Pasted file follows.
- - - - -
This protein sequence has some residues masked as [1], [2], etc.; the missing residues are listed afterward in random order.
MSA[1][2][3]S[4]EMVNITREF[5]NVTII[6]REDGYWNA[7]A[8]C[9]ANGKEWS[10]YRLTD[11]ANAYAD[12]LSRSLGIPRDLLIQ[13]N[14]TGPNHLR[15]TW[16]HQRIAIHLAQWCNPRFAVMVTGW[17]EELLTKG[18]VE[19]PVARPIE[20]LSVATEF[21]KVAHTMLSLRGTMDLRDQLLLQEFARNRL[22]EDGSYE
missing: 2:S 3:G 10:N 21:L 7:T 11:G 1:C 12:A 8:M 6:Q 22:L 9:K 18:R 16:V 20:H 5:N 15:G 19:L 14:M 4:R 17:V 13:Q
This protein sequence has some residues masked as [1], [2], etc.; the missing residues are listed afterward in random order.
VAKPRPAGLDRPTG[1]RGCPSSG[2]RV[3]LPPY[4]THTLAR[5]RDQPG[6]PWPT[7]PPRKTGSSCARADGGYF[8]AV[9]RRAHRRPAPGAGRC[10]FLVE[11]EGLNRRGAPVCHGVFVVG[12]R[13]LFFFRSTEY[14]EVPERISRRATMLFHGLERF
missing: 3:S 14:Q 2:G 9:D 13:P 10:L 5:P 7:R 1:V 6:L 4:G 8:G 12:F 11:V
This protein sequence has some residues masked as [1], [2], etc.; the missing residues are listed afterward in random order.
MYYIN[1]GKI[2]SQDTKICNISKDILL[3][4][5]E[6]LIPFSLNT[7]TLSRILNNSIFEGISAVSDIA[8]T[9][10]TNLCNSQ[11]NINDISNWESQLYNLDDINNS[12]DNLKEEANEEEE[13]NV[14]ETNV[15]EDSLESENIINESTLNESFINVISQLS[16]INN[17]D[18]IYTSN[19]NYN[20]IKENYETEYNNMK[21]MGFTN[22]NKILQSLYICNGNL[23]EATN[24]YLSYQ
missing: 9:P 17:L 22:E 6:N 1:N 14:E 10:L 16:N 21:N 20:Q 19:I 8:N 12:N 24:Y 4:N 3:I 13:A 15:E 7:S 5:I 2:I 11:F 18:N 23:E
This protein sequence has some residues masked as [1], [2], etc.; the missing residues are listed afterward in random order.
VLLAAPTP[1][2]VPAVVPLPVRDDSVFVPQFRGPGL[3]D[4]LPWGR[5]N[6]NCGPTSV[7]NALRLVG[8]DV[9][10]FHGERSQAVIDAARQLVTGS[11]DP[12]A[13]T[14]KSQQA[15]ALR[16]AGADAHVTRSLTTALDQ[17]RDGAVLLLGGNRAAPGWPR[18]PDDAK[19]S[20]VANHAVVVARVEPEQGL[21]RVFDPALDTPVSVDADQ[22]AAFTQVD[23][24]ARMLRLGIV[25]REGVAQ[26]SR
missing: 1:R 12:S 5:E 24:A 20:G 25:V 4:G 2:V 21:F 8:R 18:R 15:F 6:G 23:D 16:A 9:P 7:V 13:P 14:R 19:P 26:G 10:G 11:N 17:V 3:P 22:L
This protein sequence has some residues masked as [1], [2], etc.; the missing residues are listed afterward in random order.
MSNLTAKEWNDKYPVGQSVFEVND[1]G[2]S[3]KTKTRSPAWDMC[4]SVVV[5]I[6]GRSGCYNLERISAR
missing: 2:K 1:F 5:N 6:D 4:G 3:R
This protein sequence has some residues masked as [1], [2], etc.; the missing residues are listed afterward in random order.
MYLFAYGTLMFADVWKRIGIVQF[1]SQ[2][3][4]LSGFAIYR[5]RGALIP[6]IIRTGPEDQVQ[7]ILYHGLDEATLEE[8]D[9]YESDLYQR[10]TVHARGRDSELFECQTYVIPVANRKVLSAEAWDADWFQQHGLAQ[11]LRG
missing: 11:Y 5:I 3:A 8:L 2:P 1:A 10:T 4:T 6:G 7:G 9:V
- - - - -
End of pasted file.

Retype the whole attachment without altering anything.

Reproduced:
This protein sequence has some residues masked as [1], [2], etc.; the missing residues are listed afterward in random order.
MSA[1][2][3]S[4]EMVNITREF[5]NVTII[6]REDGYWNA[7]A[8]C[9]ANGKEWS[10]YRLTD[11]ANAYAD[12]LSRSLGIPRDLLIQ[13]N[14]TGPNHLR[15]TW[16]HQRIAIHLAQWCNPRFAVMVTGW[17]EELLTKG[18]VE[19]PVARPIE[20]LSVATEF[21]KVAHTMLSLRGTMDLRDQLLLQEFARNRL[22]EDGSYE
missing: 2:S 3:G 10:N 21:L 7:T 11:G 1:C 12:A 8:M 6:Q 22:L 9:K 18:R 16:V 20:H 5:N 15:G 19:L 14:M 4:R 17:V 13:Q
This protein sequence has some residues masked as [1], [2], etc.; the missing residues are listed afterward in random order.
VAKPRPAGLDRPTG[1]RGCPSSG[2]RV[3]LPPY[4]THTLAR[5]RDQPG[6]PWPT[7]PPRKTGSSCARADGGYF[8]AV[9]RRAHRRPAPGAGRC[10]FLVE[11]EGLNRRGAPVCHGVFVVG[12]R[13]LFFFRSTEY[14]EVPERISRRATMLFHGLERF
missing: 3:S 14:Q 2:G 9:D 13:P 10:L 5:P 7:R 1:V 6:L 4:G 8:G 12:F 11:V
This protein sequence has some residues masked as [1], [2], etc.; the missing residues are listed afterward in random order.
MYYIN[1]GKI[2]SQDTKICNISKDILL[3][4][5]E[6]LIPFSLNT[7]TLSRILNNSIFEGISAVSDIA[8]T[9][10]TNLCNSQ[11]NINDISNWESQLYNLDDINNS[12]DNLKEEANEEEE[13]NV[14]ETNV[15]EDSLESENIINESTLNESFINVISQLS[16]INN[17]D[18]IYTSN[19]NYN[20]IKENYETEYNNMK[21]MGFTN[22]NKILQSLYICNGNL[23]EATN[24]YLSYQ
missing: 9:P 17:L 22:E 6:N 1:N 14:E 10:L 16:N 21:N 20:Q 19:I 8:N 12:N 24:Y 4:N 3:I 13:A 15:E 7:S 5:I 2:I 11:F 18:N 23:E
This protein sequence has some residues masked as [1], [2], etc.; the missing residues are listed afterward in random order.
VLLAAPTP[1][2]VPAVVPLPVRDDSVFVPQFRGPGL[3]D[4]LPWGR[5]N[6]NCGPTSV[7]NALRLVG[8]DV[9][10]FHGERSQAVIDAARQLVTGS[11]DP[12]A[13]T[14]KSQQA[15]ALR[16]AGADAHVTRSLTTALDQ[17]RDGAVLLLGGNRAAPGWPR[18]PDDAK[19]S[20]VANHAVVVARVEPEQGL[21]RVFDPALDTPVSVDADQ[22]AAFTQVD[23][24]ARMLRLGIV[25]REGVAQ[26]SR
missing: 1:R 12:S 5:E 24:A 20:G 25:V 4:G 2:V 21:F 8:R 18:R 15:F 6:G 23:D 16:A 9:P 7:V 13:P 14:R 19:P 26:G 10:G 11:N 17:V 3:P 22:L
This protein sequence has some residues masked as [1], [2], etc.; the missing residues are listed afterward in random order.
MSNLTAKEWNDKYPVGQSVFEVND[1]G[2]S[3]KTKTRSPAWDMC[4]SVVV[5]I[6]GRSGCYNLERISAR
missing: 2:K 1:F 5:N 6:D 4:G 3:R
This protein sequence has some residues masked as [1], [2], etc.; the missing residues are listed afterward in random order.
MYLFAYGTLMFADVWKRIGIVQF[1]SQ[2][3][4]LSGFAIYR[5]RGALIP[6]IIRTGPEDQVQ[7]ILYHGLDEATLEE[8]D[9]YESDLYQR[10]TVHARGRDSELFECQTYVIPVANRKVLSAEAWDADWFQQHGLAQ[11]LRG
missing: 11:Y 5:I 3:A 8:L 2:P 1:A 10:T 4:T 6:G 7:G 9:V